There are 15 references to JBJS studies in the recently published 149-page white paper on “Biological Responses to Metal Implants,” from the FDA’s Center for Devices and Radiological Health. Most of those references are made in Section 7.5.1 (pp. 54-57), which focuses on orthopaedic devices.
The plethora of JBJS references is not surprising, but we were happy also to see that a JBJS “Case Connections” article was cited twice in the white paper. While most of the section on orthopaedic devices discussed metal-on-metal (MoM) hip problems, the FDA noted that adverse biological responses to metals in orthopaedics sometimes occur in the upper extremity. It did so by citing “Adverse Local Tissue Reactions in the Upper Extremity,” which appeared in the May 24, 2017 issue of JBJS Case Connector. The FDA white paper cautioned that metal wear debris-related adverse reactions have occurred with shoulder suture anchors (five cases of which are described in the “Case Connections” article) and with intramedullary humeral nailing (one case of which is described in the “Case Connections” article).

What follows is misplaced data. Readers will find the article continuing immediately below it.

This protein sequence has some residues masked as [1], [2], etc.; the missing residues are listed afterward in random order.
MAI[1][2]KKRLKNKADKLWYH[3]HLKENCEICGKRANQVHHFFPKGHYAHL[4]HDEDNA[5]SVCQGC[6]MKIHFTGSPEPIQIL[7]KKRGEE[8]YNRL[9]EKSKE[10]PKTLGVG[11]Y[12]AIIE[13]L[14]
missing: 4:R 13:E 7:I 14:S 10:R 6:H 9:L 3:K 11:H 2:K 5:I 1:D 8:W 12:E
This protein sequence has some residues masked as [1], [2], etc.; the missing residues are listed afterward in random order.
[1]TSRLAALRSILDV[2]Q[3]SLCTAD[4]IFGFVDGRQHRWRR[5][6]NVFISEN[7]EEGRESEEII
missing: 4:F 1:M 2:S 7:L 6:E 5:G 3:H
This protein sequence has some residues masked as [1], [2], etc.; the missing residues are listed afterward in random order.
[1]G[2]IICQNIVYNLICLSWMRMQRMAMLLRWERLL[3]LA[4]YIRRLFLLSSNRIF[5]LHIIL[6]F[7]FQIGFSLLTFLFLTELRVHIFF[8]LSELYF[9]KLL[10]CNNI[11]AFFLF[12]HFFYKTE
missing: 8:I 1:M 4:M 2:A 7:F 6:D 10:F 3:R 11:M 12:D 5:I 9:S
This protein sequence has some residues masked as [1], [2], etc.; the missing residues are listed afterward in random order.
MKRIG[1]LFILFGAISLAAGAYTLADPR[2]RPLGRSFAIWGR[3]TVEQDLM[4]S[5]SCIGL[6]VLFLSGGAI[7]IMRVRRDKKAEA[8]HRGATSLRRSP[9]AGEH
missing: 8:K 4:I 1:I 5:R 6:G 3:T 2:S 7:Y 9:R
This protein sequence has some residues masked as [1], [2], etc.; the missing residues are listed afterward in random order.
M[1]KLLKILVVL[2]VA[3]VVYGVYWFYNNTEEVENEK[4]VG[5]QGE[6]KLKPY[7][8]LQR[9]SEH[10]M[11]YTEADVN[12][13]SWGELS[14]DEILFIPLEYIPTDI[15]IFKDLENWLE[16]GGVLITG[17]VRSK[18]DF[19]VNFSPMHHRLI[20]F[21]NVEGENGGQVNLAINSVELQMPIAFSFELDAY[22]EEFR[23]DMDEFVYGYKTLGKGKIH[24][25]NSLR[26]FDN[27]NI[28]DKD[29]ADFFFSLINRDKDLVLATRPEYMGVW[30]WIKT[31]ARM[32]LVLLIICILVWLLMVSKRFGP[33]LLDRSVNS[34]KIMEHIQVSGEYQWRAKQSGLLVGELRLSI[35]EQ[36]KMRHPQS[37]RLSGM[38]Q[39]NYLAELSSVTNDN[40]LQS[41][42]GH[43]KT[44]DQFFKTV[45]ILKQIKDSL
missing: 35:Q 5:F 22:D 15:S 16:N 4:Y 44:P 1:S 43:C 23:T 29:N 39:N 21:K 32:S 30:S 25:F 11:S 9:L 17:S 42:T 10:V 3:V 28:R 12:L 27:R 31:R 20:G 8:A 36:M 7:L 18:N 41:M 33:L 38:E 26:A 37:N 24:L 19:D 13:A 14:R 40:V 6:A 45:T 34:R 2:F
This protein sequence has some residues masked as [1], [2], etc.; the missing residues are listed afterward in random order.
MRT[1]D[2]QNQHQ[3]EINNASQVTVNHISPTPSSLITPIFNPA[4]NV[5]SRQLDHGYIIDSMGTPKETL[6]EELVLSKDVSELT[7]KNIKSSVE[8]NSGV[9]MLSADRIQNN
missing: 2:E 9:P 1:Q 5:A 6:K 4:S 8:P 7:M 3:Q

Among the take-home points made by co-authors Thomas Bauer and Allan Harper in the cited “Case Connections” article is this: “Patients with shoulder suture anchors who develop delayed-onset pain and/or stiffness, osteolysis, chondrolysis, or early arthropathy should be evaluated and consideration should be given to the removal of loose or prominent anchors to lessen the risk of articular damage.”